Hayley Hogan can't believe someone kicked her family cat so hard they broke his ribcage in two, leaving the animal in "excruciating pain" and its owners fearful he might not survive.
The 5-year-old cat, Chino, one of two identical cats originally adopted from the Rotorua SPCA, was discovered about three weeks ago laying on his cat gym unable to tolerate being patted, Mrs Hogan said.
"It's ironic he came from the SPCA and this should happen to him."
Rushing their beloved pet to the Vet Club for treatment, x-rays discovered Chino's sternum was broken, pushing his ribs upwards and splitting the ribcage in two.
The veterinarian said the cat had probably been kicked with force as there were no signs of "trauma" under his nails, she said.
"The sternum had been broken in half. His ribcage was split in two."
Chino was sedated and monitored for the weekend with his prognosis unsure.
"We thought we would have to put him down. My kids shouldn't have had to see their cat in pain like that. We've had to explain to them that this is the real world. Not everyone is nurturing and caring to cats."
Mrs Hogan is cross with whoever hurt Chino.
"They need to know what they have done."
The family have so far spent about $500 on treatment for Chino.
"At first I was in shock then I got really angry. It's totally unnecessary to kick a cat like this. If they bother you, [spray] a hose on them. I just can't believe someone would harm a defenceless animal like this - putting in the boot like this."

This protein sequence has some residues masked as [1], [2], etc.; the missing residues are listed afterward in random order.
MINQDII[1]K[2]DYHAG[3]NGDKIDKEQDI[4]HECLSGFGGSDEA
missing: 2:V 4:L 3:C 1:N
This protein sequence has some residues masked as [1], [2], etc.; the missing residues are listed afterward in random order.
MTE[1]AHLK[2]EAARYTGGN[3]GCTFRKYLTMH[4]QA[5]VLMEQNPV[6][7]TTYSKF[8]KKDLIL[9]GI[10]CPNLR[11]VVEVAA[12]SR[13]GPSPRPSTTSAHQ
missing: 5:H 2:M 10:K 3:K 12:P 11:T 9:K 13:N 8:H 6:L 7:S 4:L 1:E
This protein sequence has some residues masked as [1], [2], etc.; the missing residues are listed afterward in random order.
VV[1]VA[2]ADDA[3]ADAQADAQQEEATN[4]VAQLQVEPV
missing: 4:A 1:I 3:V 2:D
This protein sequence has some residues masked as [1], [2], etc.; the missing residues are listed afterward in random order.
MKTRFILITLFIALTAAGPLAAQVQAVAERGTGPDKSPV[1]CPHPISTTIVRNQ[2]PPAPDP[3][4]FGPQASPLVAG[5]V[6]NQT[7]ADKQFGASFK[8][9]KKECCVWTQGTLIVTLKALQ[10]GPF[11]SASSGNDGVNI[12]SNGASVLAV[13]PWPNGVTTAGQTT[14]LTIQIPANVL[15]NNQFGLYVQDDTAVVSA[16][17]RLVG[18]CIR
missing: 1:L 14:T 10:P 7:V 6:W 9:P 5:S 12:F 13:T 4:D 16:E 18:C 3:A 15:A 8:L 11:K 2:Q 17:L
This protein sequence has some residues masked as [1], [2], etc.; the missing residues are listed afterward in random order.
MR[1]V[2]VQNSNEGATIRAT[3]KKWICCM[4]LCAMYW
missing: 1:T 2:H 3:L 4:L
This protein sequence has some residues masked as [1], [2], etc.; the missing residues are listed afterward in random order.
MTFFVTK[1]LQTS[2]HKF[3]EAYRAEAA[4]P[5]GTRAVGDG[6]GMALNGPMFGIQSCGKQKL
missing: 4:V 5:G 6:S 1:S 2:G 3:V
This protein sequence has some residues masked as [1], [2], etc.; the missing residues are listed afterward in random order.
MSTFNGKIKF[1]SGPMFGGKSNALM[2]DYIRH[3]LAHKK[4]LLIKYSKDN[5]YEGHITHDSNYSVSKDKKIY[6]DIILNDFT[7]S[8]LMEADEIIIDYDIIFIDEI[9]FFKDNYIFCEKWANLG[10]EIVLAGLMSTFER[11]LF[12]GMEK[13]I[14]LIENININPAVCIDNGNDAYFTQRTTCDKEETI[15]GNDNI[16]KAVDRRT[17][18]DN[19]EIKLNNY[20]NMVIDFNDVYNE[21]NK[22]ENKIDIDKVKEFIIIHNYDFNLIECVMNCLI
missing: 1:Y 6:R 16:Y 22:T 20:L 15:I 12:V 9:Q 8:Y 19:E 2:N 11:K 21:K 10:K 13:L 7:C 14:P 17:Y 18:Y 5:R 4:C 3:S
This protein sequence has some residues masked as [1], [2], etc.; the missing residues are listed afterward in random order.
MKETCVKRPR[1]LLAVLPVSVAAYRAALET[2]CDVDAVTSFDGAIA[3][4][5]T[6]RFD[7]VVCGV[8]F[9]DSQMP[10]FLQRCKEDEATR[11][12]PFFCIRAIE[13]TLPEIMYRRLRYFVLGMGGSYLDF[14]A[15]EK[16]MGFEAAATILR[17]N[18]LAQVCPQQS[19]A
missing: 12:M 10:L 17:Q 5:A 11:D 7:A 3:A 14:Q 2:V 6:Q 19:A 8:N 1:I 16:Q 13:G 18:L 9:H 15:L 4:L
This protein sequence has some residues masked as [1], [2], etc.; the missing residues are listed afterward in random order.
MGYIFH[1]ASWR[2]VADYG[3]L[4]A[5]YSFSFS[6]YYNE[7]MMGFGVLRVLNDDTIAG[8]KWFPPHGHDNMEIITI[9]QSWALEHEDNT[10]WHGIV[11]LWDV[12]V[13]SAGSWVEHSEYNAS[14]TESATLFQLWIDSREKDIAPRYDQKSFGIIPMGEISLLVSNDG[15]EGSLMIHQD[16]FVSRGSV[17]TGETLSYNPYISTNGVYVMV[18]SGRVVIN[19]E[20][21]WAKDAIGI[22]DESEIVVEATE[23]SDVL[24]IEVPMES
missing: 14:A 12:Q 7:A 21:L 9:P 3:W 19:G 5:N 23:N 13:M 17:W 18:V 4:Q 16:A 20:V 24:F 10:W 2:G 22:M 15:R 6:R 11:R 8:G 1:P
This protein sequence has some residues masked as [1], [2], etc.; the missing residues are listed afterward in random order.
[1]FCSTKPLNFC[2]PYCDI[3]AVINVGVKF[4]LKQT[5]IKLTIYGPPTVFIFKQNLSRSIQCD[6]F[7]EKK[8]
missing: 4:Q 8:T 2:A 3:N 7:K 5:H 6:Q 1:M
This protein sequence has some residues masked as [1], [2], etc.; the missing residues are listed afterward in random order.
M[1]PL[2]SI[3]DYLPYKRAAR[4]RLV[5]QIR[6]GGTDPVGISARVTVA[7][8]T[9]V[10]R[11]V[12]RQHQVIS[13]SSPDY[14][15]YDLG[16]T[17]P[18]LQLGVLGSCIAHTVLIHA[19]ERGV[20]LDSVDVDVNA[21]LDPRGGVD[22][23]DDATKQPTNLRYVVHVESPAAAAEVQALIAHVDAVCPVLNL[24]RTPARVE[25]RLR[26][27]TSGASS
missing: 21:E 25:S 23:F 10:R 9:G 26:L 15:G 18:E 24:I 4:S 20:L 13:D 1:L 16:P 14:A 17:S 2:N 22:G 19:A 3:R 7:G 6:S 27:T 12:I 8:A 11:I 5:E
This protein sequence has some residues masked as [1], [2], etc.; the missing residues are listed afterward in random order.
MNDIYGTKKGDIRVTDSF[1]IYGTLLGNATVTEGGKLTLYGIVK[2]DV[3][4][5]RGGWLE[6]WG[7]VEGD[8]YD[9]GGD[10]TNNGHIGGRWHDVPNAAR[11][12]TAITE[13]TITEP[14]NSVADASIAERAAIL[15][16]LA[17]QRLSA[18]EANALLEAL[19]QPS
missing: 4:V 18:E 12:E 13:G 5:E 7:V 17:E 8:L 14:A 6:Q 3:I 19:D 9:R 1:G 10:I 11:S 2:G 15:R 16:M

If she caught up with the culprit, she'd have a thing or two to say to them: "They need to know this isn't right."
Meanwhile, she fears for his identical sibling, Ripples.
"I'm scared he will go onto someone's property and they will think it is Chino and kick him again telling him 'he didn't learn a lesson the first time'. Cats are cats and I know they can be annoying but (spray) a hose on them - don't severely kick them," she said.
The Lynmore family's story sounds similar to an Auckland case which featured in the Herald on Sunday. A St Mary's Bay couple spent $3000 after their 3-year-old cat Wembley was brutally attacked. His abdominal wall was split open with his internal organs wedged between his muscles and skin along with a damaged liver and fractured sternum.
Vet Club veterinarian Stacey Tremain said Chino was lucky because had the kick to the chest been a bit harder or slightly back, the injuries could have been a lot worse.
"He could barely walk. He was trying to take all the weight on his back legs. When you tried to pick him up he just went through the roof."
It could be another month before Chino can be out wandering again.